3 Singh Ray Filters Test

Now on to the crème de la crème of filters. Singh-Ray filters are the closest thing to a luxury product in the realm of filters, and their price tags reflect that. However, do the results speak for themselves as much as the Syrp?

Singh Ray 3 Stops

1/1250 sec at f/2.0, ISO 100
1/1250 sec at f/2.0, ISO 100

At three stops, the Singh Ray 3 Stop goes a bit bluer than our original image. Overall it looks great with no visible loss in quality or sharpness and minimal color shift.

Singh Ray 5 Stops

1/200 sec at f/2.0, ISO 100
1/200 sec at f/2.0, ISO 100

Now this is interesting – the Singh Ray 5 Stop becomes warmer than our original image, the exact opposite of the Singh Ray 3 Stop. At 5 stops, we see a minimal loss in sharpness and quality but a noticeable warm color shift.

Singh Ray Mor-Slo 10 Stop ND Filter

1/8 sec at f/2.0, ISO 100
1/8 sec at f/2.0, ISO 100

With the Singh Ray 10 Stops we’re seeing a significant shift into the greens. Other than the color shift, we have a usable image with minimal loss in quality and sharpness and only slight vignetting.

The question is: is this performance worth a ~$400 price tag? For most photographers, the answer is, of course, no. The right photographer for this lens is likely not just a full-time professional landscape photographer, but also one who specifically specializes in ultra-long exposure photography, too. In other words, unless the images you create with this filter are paying your bills, then other options are a better value for you.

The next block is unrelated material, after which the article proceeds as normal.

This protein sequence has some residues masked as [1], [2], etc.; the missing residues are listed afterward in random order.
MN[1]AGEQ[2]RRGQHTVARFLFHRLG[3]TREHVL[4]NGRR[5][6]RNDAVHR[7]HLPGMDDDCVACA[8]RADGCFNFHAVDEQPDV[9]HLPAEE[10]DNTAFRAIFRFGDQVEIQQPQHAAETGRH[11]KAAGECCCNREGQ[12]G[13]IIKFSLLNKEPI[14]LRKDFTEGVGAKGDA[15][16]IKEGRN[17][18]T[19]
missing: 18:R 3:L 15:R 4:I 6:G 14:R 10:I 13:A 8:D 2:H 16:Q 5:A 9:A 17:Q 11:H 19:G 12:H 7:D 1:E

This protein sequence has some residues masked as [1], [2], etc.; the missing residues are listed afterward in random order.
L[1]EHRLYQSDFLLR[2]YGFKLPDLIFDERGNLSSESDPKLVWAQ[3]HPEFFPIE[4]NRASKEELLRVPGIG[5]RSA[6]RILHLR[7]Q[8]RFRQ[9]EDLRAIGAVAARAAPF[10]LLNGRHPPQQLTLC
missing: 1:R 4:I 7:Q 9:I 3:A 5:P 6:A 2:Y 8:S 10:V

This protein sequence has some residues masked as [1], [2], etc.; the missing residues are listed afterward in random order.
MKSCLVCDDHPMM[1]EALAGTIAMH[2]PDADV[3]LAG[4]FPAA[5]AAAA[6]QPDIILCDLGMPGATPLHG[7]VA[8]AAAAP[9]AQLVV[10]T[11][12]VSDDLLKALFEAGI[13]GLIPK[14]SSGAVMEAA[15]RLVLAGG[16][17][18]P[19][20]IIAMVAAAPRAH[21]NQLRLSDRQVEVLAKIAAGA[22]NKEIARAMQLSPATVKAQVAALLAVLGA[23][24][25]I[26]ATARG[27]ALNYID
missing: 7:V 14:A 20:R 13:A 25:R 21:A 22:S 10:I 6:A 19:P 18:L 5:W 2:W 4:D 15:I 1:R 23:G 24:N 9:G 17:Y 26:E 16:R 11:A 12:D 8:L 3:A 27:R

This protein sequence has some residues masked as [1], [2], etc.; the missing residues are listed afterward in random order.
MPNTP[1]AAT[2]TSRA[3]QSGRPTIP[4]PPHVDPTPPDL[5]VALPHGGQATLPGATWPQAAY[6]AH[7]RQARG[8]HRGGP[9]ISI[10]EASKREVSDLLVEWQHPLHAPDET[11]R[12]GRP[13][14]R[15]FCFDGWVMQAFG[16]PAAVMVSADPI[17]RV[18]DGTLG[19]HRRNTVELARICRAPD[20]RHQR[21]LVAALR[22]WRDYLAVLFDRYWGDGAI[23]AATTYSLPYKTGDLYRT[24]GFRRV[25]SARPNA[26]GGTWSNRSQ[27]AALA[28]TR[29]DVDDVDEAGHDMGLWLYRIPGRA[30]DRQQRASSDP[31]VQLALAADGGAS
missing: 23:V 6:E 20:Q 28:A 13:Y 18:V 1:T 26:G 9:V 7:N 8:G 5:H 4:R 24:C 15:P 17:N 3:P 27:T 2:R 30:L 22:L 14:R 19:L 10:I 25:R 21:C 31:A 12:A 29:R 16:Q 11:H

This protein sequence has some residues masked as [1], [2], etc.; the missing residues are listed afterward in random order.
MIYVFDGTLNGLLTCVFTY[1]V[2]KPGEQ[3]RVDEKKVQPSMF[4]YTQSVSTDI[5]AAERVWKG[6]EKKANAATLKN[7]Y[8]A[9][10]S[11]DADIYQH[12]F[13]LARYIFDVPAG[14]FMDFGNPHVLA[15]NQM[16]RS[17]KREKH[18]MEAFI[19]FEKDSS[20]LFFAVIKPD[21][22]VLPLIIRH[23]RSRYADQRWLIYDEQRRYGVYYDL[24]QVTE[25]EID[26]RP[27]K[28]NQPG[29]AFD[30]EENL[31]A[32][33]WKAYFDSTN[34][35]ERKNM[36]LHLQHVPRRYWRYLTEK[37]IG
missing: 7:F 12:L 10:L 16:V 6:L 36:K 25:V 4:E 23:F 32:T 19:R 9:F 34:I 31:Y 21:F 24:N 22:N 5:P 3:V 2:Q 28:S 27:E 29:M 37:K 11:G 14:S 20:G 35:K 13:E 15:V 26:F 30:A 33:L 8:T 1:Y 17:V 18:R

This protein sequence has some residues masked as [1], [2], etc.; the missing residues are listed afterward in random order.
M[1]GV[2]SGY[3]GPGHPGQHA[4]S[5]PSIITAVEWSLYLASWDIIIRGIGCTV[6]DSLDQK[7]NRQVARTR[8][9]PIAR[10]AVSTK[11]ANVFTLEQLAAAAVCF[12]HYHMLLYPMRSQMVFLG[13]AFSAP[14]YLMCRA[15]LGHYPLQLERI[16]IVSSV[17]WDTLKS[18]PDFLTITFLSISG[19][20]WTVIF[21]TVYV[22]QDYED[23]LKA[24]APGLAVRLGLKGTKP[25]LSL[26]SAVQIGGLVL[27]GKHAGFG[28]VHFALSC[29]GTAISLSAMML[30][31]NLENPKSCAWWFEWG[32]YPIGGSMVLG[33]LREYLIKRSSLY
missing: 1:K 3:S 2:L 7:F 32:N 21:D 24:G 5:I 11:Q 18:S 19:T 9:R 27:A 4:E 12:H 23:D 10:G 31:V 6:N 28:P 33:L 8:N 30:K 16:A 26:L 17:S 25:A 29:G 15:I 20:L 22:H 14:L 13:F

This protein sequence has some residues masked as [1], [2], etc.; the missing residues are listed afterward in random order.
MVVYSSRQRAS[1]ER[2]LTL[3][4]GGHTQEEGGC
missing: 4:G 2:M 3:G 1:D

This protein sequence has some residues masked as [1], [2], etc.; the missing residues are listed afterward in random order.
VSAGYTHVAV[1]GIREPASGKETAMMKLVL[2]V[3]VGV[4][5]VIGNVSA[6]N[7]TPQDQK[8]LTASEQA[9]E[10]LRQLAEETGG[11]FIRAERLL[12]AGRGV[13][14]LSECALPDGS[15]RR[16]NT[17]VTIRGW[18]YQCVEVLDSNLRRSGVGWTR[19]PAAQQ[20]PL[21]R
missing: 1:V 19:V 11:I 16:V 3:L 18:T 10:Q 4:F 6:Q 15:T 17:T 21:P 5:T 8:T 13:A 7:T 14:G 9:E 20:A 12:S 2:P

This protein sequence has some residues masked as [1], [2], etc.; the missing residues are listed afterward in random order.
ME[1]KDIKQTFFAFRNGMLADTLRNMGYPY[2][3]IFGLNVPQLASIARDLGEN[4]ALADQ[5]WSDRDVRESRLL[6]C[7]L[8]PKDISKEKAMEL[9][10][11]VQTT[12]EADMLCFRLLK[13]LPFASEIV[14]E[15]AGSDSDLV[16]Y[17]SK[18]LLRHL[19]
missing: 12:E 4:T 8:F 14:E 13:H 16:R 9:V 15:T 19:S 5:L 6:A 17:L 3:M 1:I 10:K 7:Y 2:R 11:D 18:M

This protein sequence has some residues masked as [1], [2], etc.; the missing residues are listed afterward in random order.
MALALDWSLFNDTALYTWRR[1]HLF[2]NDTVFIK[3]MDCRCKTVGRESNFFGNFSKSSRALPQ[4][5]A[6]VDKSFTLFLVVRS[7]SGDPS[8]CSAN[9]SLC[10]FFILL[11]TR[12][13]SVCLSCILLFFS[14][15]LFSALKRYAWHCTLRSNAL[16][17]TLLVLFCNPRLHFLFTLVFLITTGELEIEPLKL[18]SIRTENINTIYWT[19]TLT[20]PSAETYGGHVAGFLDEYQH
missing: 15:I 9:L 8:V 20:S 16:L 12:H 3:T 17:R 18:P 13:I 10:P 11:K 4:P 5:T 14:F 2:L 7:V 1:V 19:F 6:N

Final Verdict | Syrp  ND Filter, Singh-Ray ND Filter, Or…?

Lighting 201: Fantastic ND Filters at Any Price Range

We can’t really recommend Light Craft Workshops Variable ND, period. There was simply too much color shift and loss in image quality. 

If you want the very best in Neutral Density Filters, then Singh Ray is hands down the best we’ve used, but they come at a cost of money as well as convenience.

If you want a great, affordable, and convenient ND filter, then I definitely recommend the SYRP Variable ND filter. The SYRP performs incredibly well, delivers quality images (over the entire range!), and at less than $140 it’s a killer value. If you’re looking to purchase your first ND filter, or you’re looking for a great variable ND filter, then the SYRP Variable ND Filter is for you.

Here are some of the other ND filters which various photographers have used here in our studio. We haven’t done extensive testing with them as we did above, but we can at least confirm that their results are “acceptable”:

Also, for those who are interested in ND filters with built-in polarization effect, we highly recommend checking out the PolarPro ND Polarizer series. These specialized filters allow landscape photographers to achieve both darkening and polarizing effects without having the potential nasty optical effects of stacking filters!


Sigma 35mm f 1.2 review full frame sony mirrorless prime lens 03
Sigma 35mm f/1.2 Art, Sony A7R IV, PolarPro ND16PL | 0.6 sec, f/8, ISO 100

In conclusion, ND filters are an essential tool for photographers who want to take their craft to the next level. With the right filter, you can create stunning long-exposure images, control depth of field, and capture beautiful landscape shots. When selecting an ND filter, it’s important to consider factors such as density, size, and quality to ensure that you get the best results possible. The filters we’ve highlighted in this article represent some of the top options on the market, each with their own unique benefits and features. By investing in a high-quality ND filter that suits your needs, you’ll be well on your way to capturing stunning, professional-grade photographs.